Objective To evaluate the influence of fentanyl on intra-abdominal pressures in spontaneously breathing dogs during capnoperitoneum. Study design Prospective clinical study. Animals Eleven healthy client-owned and five healthy experimental dogs undergoing laparoscopy. Methods Dogs were premedicated with acepromazine (0.03mgkg-1 IV) and carprofen (4mgkg-1 IV). Anaesthesia was induced with propofol and maintained with isoflurane in oxygen. The abdomen was insufflated with CO2 (11-16cm H2O). Intra-abdominal pressures were measured with a transducer. Respiratory variables were measured with a spirometry sensor and side-stream capnography. Following preparation, fentanyl (1μgkg-1) was injected over 30seconds IV. Data were recorded 5minutes before, during and 5minutes after treatment. The following time points were selected for statistical analysis (anova, p<0.05): -160, -140, -120, -100, -80, -60, -40, -20, 0, 30, 50, 70, 90, 110, 130 and 150seconds after the start of fentanyl injection. Results Intra-abdominal pressure increased during inspiration in 15 dogs but decreased in one dog. Fentanyl treatment did not alter these patterns. Peak inspiratory and end-expiratory intra-abdominal pressures continuously decreased over time during the whole experiment and fentanyl exaggerated the decrease in inspiratory pressures but did not affect the rate of decrease in expiratory pressures. Differences between intra-abdominal pressures were stable before, but decreased after fentanyl administration from 4.1±1.4 to 3.3±1.2cm H2O (at 0 and 150seconds time points). End-tidal CO2 partial pressures increased from 6.0±0.8 to 6.6±0.9kPa, respiratory rate decreased from 10.8±2.6 to 7.8±2.2 breaths per minute and tidal volume decreased from 13.7±4.4 to 12.4±2.9mLkg-1 after fentanyl but these variables did not change before fentanyl treatment. Airway pressures did not change. Conclusions and clinical relevance Fentanyl did not increase intra-abdominal pressures in dogs.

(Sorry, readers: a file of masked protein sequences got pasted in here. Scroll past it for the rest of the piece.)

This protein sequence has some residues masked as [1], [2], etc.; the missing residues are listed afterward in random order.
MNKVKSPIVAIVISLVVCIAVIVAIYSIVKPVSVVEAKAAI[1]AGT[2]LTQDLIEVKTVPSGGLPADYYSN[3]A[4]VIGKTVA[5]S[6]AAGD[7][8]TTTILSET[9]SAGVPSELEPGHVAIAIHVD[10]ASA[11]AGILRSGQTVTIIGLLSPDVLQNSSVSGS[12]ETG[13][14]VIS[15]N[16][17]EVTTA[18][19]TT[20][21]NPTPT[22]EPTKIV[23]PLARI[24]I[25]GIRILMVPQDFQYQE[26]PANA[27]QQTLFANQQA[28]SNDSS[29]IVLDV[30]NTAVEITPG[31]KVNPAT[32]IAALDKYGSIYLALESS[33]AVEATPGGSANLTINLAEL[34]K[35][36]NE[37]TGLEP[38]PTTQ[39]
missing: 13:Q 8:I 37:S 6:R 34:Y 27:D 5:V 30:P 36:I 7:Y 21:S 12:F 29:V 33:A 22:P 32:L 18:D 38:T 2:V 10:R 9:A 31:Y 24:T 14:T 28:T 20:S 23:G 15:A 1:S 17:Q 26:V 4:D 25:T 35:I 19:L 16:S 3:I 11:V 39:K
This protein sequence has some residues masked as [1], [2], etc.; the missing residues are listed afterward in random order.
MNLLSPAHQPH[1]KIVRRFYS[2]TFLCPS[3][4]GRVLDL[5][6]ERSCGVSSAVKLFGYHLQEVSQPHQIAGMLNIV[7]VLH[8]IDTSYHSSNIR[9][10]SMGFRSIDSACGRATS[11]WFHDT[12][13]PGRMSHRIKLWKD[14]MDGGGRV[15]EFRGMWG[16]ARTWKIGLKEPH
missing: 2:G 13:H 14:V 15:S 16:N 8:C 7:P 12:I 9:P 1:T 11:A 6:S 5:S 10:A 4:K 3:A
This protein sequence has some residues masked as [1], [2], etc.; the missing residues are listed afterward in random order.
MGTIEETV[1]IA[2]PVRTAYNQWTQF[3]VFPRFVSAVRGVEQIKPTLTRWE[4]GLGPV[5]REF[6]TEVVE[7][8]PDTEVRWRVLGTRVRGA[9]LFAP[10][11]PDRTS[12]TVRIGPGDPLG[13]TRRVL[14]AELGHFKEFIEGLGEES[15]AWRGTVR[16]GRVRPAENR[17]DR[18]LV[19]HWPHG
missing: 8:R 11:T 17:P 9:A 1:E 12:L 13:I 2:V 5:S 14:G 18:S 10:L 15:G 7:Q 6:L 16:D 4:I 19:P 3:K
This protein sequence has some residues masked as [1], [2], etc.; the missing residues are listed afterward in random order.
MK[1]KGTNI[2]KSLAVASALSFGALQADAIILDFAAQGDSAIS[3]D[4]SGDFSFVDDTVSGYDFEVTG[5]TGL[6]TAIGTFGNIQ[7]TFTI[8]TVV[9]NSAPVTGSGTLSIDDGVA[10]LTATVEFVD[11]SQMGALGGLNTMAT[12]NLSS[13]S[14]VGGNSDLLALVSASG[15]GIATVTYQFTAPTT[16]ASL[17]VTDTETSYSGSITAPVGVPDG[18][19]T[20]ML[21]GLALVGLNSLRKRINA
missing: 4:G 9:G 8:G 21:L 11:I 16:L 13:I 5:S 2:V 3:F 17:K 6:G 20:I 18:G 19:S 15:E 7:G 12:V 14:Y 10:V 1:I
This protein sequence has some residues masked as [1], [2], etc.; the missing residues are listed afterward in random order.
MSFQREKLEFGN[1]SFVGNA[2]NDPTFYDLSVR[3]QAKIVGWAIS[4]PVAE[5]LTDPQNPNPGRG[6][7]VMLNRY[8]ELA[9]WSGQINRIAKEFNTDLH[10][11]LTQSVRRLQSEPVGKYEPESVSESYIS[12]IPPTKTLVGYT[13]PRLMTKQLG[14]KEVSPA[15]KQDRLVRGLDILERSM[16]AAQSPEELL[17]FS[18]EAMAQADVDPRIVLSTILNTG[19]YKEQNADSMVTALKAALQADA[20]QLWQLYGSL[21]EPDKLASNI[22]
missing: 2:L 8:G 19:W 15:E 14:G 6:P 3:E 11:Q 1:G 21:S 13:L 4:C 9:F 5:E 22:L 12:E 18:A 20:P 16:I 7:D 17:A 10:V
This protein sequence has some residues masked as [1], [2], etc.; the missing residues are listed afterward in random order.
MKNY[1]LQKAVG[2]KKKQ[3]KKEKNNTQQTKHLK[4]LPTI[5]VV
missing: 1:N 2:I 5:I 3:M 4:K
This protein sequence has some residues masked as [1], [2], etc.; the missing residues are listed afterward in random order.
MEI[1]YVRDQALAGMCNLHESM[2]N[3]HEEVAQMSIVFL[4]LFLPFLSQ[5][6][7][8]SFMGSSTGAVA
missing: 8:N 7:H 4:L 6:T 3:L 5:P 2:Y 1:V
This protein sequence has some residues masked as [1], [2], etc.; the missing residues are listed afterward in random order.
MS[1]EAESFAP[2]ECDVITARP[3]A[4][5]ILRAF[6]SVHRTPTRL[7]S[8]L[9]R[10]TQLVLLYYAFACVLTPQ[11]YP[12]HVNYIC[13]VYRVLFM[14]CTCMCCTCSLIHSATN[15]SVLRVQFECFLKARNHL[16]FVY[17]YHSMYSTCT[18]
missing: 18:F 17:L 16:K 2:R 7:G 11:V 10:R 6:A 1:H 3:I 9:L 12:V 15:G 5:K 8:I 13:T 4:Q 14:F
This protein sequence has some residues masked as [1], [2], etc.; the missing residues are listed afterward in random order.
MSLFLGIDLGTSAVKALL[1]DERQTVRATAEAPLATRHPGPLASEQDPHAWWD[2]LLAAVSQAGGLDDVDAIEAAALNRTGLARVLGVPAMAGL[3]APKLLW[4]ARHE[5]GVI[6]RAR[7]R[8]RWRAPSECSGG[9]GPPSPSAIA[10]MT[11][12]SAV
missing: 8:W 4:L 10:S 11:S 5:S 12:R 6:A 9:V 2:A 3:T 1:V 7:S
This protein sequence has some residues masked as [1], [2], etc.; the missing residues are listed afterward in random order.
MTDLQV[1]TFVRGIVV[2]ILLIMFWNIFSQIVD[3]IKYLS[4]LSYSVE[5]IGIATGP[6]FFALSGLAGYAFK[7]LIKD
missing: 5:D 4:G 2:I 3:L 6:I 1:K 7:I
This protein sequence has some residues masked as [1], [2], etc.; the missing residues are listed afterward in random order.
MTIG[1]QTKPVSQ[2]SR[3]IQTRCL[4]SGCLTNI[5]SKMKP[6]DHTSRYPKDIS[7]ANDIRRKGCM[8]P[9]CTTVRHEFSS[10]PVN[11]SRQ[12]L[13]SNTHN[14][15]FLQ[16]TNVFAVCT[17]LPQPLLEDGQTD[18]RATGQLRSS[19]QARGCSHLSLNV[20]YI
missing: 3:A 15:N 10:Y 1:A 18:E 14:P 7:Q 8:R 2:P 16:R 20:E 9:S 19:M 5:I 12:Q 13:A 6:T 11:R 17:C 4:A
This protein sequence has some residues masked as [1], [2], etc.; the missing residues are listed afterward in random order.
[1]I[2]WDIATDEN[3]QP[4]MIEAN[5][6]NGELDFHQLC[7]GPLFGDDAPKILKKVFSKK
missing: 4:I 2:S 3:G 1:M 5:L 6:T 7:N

- Intra-abdominal pressure
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